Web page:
Thirty years ago, I left three young children, ages four and under, with my husband and travelled to New Orleans for my first Pi Beta Phi convention. I was apprehensive about sharing a room with a complete stranger, but she was and remains delightful and I treasure her friendship all these decades later.
It’s difficult to describe a sorority convention. Old friends greeting one another. The quick spark of new friendships being made. The laughter. The tears. The excitement of so many women in one place.
The shoes! Why a sorority convention is the perfect opportunity to change shoes two or three times a day is an unstudied question. It just is. This morning, my roommate at last summer’s Leadership Institute remarked that she had to bring a carry on with nothing but shoes in it. Her husband did not understand how five days away necessitated a full carry on of shoes. I remarked that she was in contention for the Olivia Smith Moore Award for Shoe Choices at Convention.
Olivia Smith Moore served Pi Beta Phi as an officer for more than three decades. She graduated summa cum laude from the University of Missouri. From 1936-46, she served as a Province Vice-President. She then served as Treasurer of the Settlement School Committee until 1951. The Committee was charged with overseeing the work of the Pi Beta Phi Settlement School in Gatlinburg, Tennessee. In 1952, she was elected Grand Treasurer and served in that position until 1967. At the 1967 Centennial Convention, she was named Grand Treasurer Emerita. She often began her Grand Treasurer’s convention reports with the phrase, “We took in scads and we spent oodles.” Despite the joking, “Miss Olivia,” as she was known in the fraternity, kept a very careful eye on the organization’s funds. During her years of service, her Neiman Marcus shoe collection became legendary. Pi Beta Phi convention delegates considered it a treat to see the more than three dozen pairs of shoes she usually took to convention lined up on a chest of drawers in her hotel room.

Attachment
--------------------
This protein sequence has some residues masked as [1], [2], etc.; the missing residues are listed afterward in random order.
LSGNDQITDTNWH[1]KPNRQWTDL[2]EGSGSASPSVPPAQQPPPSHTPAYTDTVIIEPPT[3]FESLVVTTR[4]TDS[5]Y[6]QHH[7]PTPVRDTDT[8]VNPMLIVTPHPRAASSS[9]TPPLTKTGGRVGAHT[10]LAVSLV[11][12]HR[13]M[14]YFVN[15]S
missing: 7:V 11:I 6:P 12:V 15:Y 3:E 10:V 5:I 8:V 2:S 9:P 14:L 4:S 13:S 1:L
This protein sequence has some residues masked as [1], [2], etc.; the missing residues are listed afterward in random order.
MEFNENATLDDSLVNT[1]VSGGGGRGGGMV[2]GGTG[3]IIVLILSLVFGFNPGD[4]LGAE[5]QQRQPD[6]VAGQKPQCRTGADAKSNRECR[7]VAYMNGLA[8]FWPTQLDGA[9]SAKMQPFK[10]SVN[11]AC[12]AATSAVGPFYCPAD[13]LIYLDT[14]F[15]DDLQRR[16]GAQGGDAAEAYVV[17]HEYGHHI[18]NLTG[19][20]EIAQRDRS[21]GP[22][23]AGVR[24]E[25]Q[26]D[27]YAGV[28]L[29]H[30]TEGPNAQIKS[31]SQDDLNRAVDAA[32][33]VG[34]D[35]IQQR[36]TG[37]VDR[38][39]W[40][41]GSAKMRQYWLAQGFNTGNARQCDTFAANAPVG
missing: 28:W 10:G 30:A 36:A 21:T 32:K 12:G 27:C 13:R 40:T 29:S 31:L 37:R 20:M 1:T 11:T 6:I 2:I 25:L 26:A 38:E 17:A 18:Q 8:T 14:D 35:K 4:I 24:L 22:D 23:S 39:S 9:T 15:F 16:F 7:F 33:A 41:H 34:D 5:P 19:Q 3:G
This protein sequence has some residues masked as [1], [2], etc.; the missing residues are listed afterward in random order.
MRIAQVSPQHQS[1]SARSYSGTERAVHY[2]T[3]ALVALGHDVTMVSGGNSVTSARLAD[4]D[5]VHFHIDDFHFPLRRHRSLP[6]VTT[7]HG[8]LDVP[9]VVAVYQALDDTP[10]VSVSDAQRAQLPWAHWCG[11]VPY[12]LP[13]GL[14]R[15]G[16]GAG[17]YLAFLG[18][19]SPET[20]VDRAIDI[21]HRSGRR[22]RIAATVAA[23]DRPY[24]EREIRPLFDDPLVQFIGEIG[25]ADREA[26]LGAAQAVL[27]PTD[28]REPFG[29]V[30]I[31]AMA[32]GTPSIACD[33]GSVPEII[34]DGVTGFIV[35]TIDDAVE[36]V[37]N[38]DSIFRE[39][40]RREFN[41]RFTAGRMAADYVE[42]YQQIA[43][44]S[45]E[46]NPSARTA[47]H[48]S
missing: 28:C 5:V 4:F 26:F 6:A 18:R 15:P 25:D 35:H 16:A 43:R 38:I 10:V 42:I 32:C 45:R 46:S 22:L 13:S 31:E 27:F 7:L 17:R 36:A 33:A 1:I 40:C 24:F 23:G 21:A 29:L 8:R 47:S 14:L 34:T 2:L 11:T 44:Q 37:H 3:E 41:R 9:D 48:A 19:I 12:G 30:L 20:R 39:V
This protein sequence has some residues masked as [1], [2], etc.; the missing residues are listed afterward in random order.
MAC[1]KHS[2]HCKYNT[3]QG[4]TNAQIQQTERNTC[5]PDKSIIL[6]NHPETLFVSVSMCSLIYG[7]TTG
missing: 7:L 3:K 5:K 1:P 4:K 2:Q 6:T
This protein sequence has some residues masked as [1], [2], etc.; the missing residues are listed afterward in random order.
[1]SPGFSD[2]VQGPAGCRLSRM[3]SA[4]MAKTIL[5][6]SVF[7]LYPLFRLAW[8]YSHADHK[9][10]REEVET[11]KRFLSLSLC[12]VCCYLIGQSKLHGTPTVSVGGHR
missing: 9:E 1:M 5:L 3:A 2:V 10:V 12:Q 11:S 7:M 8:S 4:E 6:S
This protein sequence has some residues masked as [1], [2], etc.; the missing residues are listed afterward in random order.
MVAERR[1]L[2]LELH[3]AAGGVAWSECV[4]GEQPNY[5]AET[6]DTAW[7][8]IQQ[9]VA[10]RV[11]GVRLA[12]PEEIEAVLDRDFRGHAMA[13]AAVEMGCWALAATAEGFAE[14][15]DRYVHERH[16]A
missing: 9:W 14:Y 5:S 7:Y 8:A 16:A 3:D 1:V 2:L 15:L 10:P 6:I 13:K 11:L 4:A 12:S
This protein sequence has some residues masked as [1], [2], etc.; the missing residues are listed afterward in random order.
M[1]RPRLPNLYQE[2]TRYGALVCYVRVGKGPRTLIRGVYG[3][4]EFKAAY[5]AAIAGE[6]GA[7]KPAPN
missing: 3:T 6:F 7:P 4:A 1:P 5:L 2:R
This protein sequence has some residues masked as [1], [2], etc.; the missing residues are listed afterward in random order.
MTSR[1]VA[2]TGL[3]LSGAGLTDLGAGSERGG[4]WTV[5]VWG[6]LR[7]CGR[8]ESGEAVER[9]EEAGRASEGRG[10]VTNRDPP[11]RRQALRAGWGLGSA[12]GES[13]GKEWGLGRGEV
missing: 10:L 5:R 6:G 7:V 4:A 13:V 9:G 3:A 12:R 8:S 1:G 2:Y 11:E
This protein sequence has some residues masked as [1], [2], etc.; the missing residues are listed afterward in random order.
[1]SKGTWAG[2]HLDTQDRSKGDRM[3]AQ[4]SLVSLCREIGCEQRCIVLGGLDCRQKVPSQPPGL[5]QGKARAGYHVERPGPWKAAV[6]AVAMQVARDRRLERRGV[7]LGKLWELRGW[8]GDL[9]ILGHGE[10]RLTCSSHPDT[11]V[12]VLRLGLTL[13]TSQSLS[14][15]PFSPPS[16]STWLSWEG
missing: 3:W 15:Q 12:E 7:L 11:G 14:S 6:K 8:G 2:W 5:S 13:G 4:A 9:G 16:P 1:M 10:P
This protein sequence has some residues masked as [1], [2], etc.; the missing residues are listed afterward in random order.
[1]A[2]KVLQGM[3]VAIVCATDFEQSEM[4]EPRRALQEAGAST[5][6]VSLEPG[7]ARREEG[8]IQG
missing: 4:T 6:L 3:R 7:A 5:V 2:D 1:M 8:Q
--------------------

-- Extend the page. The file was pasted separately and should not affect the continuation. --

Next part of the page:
Miss Olivia’s shoe collection is on display at the Ace of Clubs House in Texarkana, Texas. See https://www.arkansas.com/attractions/detail/ace-of-clubs-house/18841.
In the summer of 1867, the founders attended the first convention at Fannie Thomson’s home in Oquawka, Illinois. The organization began on April 28 so the membership during that summer was about 15 or so. The convention was really more of a get together, but matters were decided upon and so it begins our list of conventions. The Mississippi River was visible to the attendees at that first convention and it is visible to those who attend this special convention.
Each summer there are sorority conventions and I encourage further study of the shoe question.